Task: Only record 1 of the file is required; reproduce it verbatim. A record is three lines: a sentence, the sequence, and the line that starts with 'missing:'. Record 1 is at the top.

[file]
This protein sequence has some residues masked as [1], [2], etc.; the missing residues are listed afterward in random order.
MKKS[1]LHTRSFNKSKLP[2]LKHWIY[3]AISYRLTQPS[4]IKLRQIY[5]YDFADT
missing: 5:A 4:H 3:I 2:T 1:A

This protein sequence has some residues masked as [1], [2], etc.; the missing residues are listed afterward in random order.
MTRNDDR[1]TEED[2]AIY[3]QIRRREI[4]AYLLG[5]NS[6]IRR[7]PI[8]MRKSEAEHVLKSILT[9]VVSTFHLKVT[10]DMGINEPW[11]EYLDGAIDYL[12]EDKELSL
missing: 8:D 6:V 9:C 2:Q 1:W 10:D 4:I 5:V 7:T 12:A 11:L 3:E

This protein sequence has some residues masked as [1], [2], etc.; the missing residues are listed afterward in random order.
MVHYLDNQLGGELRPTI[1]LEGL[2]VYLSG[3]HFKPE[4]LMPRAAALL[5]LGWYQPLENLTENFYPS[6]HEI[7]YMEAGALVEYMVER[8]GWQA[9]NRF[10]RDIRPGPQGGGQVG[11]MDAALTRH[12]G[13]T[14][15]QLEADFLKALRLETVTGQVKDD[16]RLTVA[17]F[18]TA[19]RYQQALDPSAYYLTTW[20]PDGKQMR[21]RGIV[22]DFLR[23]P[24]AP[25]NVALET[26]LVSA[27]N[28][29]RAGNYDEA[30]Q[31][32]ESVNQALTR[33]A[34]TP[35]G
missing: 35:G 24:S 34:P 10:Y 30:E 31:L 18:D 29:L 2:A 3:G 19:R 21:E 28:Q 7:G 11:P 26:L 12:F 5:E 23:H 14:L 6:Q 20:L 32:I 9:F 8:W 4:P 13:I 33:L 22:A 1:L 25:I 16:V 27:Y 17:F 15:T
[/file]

This protein sequence has some residues masked as [1], [2], etc.; the missing residues are listed afterward in random order.
MKKS[1]LHTRSFNKSKLP[2]LKHWIY[3]AISYRLTQPS[4]IKLRQIY[5]YDFADT
missing: 5:A 4:H 3:I 2:T 1:A